If you can pull it off, the reversal often works.

When someone makes an unwanted observation:

  • Point at them and say in a louder voice: "Hey, look at this guy!".

  • Then point back at yourself like this:

Check this out

  • Now say: "McSkinny's checking out this guy!"

By using their own terminology against them and pointing out that they would rather check out your success than do anything else (like check out the ladies, or something more productive) it knocks them down a notch and brings you up one - without going too far.

Make up your own 'great line' and deliver it your own way. It's like comedy, sometimes it works and sometimes it bombs; it's all in the delivery.

Whatever you do: Don't be discouraged from making safe and healthy choices.


Look them straight in the eyes. Don't laugh, even when they may make grimaces.

Hey guys, I may have never said this explicitly, but those jokes really hurt. It is not easy for me to lose weight, this is a hard fight and I would appreciate if you could support me instead of making fun of me - because that is what this currently feels like.

Pause. Wait for them to apologize.

Thank you very much.

Change the topic.

Now where were we?


Anyone seen the soccer game last Saturday?

If they skip the apology be sure to think long and hard about whether those are really your friends or whether they belong to a time that you are trying to leave behind.

  • 1
    I tried that, it didn't work at all. I think I need to just word it better and make sure that they understand exactly what I mean. Commented Feb 1, 2018 at 15:12
  • 4
    @E.Huckabee Are you sure they really are your friends if they continute to make fun of you? That doesn't sound very nice to me. I'd recommend the last step of my answer and maybe tell them about that thought process.
    – Secespitus
    Commented Feb 1, 2018 at 15:13
  • Hmmm, I am not sure I am ready to let them go. I think one more confrontation will work. I haven't ever tried anything on your scale. Im serious they are really cool guys. We have been best friends since childhood and I dont think they mean any harm by it. I just need to remind them that they are hurting my feelings and that its not very funny to me. Commented Feb 1, 2018 at 15:15
  • This can work, but only if they're able to pick up on the person's irritation and actually care about it. I'm guessing that isn't the case here.
    – Pharap
    Commented Feb 2, 2018 at 12:48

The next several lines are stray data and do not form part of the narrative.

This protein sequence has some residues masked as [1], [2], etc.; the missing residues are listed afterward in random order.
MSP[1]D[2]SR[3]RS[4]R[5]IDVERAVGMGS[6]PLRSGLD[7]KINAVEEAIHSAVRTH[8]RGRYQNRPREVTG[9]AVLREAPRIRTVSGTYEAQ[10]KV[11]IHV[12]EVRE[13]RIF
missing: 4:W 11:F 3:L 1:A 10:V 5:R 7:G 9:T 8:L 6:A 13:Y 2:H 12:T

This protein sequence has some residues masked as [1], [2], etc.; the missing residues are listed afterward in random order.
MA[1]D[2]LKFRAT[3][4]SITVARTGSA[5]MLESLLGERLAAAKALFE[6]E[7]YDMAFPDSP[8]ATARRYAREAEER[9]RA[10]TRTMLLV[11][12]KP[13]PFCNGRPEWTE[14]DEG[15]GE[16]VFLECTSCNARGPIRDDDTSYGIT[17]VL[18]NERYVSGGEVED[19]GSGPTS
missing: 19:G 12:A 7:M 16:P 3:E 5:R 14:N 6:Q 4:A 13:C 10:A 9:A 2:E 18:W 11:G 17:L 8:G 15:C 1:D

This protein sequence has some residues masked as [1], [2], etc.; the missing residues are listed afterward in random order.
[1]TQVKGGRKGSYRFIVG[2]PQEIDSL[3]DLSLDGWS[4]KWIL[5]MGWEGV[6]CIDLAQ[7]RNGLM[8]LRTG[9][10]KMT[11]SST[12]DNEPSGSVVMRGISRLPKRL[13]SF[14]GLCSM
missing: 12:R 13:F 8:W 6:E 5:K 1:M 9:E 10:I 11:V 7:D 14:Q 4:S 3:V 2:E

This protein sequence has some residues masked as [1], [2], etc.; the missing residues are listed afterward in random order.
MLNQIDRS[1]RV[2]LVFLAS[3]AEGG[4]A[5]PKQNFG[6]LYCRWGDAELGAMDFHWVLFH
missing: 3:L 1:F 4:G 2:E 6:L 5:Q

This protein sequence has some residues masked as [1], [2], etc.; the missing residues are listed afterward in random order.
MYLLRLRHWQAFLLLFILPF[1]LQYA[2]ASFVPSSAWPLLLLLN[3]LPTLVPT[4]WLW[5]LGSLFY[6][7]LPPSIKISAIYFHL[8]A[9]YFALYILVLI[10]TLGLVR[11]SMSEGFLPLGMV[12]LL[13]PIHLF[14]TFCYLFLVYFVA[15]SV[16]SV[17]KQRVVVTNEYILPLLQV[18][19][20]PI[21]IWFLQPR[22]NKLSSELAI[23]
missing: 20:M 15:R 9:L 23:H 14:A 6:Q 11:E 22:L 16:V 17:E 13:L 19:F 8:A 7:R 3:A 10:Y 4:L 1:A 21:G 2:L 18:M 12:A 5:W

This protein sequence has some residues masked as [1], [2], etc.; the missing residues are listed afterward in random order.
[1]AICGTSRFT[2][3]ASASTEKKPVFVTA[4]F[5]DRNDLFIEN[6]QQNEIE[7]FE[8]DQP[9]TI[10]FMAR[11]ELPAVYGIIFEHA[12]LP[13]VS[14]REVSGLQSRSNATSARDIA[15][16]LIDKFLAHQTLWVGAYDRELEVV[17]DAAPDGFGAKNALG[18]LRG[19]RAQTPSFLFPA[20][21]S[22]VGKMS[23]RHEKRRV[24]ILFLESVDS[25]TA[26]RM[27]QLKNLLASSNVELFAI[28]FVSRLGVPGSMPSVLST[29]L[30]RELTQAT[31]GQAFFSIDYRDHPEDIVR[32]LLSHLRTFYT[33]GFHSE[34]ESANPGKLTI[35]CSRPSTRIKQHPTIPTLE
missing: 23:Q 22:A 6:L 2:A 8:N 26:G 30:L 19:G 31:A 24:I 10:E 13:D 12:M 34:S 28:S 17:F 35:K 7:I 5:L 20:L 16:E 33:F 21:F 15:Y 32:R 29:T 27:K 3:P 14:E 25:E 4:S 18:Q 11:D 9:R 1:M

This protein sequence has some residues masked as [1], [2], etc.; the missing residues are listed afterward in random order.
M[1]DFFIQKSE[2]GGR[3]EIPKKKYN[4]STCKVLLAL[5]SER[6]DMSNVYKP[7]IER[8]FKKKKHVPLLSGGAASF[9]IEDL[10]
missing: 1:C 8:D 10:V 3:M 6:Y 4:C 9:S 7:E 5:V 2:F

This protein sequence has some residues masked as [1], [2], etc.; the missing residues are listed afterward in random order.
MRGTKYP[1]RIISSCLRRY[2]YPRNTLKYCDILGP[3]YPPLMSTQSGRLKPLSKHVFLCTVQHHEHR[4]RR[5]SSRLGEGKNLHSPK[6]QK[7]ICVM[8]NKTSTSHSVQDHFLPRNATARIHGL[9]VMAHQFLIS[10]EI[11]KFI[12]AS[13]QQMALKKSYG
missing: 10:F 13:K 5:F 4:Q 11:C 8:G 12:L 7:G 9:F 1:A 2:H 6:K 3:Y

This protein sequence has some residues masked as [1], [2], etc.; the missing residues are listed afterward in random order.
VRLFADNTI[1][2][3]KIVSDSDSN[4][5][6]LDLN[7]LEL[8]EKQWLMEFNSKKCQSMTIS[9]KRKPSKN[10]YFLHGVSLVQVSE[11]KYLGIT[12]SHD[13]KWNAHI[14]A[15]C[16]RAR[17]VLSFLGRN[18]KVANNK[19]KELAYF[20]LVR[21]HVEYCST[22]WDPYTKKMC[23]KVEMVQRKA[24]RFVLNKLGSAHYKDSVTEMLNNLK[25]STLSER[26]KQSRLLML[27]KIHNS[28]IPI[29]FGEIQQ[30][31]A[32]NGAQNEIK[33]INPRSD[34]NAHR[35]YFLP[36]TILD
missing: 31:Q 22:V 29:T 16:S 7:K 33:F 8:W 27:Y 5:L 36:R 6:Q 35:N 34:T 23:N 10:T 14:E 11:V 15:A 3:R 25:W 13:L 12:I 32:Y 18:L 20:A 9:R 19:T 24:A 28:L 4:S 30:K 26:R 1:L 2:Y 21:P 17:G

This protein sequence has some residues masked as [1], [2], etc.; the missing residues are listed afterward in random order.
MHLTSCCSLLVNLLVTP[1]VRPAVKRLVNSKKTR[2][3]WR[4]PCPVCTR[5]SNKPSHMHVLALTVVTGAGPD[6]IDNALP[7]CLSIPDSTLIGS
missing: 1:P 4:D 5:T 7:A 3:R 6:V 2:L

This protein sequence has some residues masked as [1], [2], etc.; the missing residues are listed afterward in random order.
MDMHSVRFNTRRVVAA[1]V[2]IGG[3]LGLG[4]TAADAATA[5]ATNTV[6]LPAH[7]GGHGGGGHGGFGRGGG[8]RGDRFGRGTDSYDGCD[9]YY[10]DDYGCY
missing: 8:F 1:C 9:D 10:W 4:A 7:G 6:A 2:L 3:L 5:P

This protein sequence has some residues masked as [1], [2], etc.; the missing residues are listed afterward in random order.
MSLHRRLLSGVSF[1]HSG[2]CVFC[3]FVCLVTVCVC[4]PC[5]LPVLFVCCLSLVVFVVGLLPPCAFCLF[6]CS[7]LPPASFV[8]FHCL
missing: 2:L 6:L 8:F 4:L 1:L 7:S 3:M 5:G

• @Pharap Though the OP used a different method, apparently they did care
    – Secespitus
    Commented Feb 2, 2018 at 12:51

Being 'awesome guys' is not the same as being awesome friends. I trust that you mean they are decent people and that they do prove themselves good friends to you. Don't try to hang on to their friendship just because other people think they are 'awesome'.

If you're convinced they are good friends then there must be an explanation for their behaviour. Some guys are not very good at expressing feelings and try to address subjects in very unusual ways. They suggest you are doing this to impress girls (and so what if you are? You're 17, it happens!) and I'm wondering if perhaps they just want to raise the subject of girls? Perhaps they want to talk about girls and just don't know how to raise it? Or they just want to raise the subject so often they make everything about it?

You are also right, they might be jealous. Jealousy is not a good trait but we can all succumb to it. They may be insecure about themselves, and again it might connected to 'girls' as they raise that subject. Perhaps they think you'll get all the girls now you've buffed up!

If they really are decent friends then they should understand and respect a simple statement like:

Guys, I'm trying to lose weight because I don't want to be overweight. Please don't make fun of me for it.

If they don't respect that then perhaps you need better friends?

All the best on your weight loss journey!

  • 2
    Someone who needs to feed their self esteem by making jokes about you is not a friend in any way, but also not an "awesome guy". An awesome guy lifts up everyone around them, instead of putting them down.
    – gnasher729
    Commented Feb 1, 2018 at 21:05
  • 1
    Agreed @gnasher729, but we have limited info on what they are like at other times. The OP has to make their own mind up about that. :)
    – Astralbee
    Commented Feb 2, 2018 at 8:31

Ok, assuming you find your friends truly awesome and want to keep them, then depending on how you gauge their underlying maturity*, you could take the sincere approach (as in TheTinyMan's answer), or you could use humor to defuse it.

Several other answers have suggested just going with it - "Yes, that's exactly why!"

More options along these lines:

  • In a space without any women around, you can look around and say "what ladies? I don't see no ladies."

  • If you're in the presence of a few good female friends, you can gesture expansively, "Yeah, look at all these ladies!" [This requires you and the ladies to have already navigated innuendo like this during your friendship, which might not be the case in your situation.]